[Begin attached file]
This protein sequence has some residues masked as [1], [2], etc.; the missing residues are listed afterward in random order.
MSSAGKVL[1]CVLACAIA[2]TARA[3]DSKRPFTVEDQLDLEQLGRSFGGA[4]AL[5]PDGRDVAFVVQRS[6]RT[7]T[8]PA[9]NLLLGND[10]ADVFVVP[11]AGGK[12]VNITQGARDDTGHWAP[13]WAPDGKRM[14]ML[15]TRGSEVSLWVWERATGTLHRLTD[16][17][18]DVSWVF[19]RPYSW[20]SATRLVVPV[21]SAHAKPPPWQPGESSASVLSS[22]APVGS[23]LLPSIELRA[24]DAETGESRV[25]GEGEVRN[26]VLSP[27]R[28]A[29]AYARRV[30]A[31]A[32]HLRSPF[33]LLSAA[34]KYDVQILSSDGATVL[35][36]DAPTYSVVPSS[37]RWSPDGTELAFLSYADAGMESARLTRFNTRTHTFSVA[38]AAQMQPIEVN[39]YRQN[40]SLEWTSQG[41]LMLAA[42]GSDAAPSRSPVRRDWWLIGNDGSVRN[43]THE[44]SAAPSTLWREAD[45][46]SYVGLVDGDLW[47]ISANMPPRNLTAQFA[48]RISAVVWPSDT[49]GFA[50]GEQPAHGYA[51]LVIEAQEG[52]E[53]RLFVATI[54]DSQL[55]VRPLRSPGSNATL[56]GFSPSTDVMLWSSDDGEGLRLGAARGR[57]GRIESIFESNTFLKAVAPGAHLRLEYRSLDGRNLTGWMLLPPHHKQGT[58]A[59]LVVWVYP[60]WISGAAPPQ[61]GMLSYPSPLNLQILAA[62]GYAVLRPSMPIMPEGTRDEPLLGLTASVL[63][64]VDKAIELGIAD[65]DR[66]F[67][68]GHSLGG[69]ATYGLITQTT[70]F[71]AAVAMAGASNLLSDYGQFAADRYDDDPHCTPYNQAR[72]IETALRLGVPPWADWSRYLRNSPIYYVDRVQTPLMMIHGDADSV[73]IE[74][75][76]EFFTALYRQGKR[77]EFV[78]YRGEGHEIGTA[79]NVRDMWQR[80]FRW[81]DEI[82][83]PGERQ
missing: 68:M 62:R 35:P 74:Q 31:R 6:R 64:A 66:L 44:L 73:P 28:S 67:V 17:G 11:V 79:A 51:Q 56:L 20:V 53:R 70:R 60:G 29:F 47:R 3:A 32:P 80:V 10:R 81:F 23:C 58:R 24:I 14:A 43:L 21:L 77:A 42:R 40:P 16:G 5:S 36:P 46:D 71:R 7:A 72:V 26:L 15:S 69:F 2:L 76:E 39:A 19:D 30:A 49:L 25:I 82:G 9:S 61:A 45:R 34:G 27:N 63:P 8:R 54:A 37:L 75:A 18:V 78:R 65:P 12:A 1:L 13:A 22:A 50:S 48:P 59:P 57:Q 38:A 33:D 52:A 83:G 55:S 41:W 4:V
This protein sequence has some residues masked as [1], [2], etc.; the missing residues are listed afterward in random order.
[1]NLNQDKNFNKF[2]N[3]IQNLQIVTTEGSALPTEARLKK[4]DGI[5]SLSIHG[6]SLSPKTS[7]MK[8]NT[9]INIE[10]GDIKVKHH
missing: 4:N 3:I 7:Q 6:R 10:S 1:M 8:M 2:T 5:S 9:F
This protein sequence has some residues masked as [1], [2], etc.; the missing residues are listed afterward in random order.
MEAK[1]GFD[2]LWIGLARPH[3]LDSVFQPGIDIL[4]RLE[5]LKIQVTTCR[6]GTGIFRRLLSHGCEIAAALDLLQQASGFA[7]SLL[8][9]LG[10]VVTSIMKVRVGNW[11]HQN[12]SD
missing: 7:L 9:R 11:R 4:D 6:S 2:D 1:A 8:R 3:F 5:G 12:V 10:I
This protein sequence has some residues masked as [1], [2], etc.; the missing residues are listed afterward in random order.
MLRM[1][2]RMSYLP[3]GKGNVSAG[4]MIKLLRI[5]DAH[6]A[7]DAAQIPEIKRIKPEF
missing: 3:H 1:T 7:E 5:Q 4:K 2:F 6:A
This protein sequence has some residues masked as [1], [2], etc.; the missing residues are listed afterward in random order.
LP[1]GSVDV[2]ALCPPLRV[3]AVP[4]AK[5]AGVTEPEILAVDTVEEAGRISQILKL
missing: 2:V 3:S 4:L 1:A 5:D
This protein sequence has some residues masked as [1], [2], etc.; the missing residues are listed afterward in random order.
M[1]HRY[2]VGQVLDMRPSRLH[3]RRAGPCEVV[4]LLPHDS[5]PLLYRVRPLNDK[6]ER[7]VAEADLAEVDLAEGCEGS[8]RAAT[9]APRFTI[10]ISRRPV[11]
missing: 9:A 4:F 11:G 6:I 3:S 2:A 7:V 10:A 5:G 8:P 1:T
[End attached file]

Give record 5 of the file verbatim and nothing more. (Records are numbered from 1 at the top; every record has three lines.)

This protein sequence has some residues masked as [1], [2], etc.; the missing residues are listed afterward in random order.
LP[1]GSVDV[2]ALCPPLRV[3]AVP[4]AK[5]AGVTEPEILAVDTVEEAGRISQILKL
missing: 2:V 3:S 4:L 1:A 5:D